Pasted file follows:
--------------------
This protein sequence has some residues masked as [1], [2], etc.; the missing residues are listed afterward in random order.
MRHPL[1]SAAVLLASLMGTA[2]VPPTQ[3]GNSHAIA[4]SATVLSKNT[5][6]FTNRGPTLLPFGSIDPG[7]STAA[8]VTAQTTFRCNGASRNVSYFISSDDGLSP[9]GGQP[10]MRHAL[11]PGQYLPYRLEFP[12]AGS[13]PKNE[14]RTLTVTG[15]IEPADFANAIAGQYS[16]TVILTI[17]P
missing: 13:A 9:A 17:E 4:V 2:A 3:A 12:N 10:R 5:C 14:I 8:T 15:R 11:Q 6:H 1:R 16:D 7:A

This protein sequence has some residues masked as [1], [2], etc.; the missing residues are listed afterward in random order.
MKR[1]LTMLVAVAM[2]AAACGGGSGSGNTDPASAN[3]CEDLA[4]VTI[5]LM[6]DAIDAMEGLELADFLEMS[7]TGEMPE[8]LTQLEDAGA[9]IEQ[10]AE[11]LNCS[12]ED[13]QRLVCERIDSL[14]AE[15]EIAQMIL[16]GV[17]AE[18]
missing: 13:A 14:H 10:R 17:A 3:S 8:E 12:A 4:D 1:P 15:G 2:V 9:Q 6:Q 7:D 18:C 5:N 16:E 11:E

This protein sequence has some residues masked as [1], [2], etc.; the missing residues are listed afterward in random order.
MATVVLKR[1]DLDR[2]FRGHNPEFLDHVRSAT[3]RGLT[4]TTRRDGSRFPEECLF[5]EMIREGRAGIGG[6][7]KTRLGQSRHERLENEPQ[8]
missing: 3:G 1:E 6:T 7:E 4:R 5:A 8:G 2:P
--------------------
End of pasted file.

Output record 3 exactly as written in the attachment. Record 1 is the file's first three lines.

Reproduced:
This protein sequence has some residues masked as [1], [2], etc.; the missing residues are listed afterward in random order.
MATVVLKR[1]DLDR[2]FRGHNPEFLDHVRSAT[3]RGLT[4]TTRRDGSRFPEECLF[5]EMIREGRAGIGG[6][7]KTRLGQSRHERLENEPQ[8]
missing: 3:G 1:E 6:T 7:E 4:R 5:A 8:G 2:P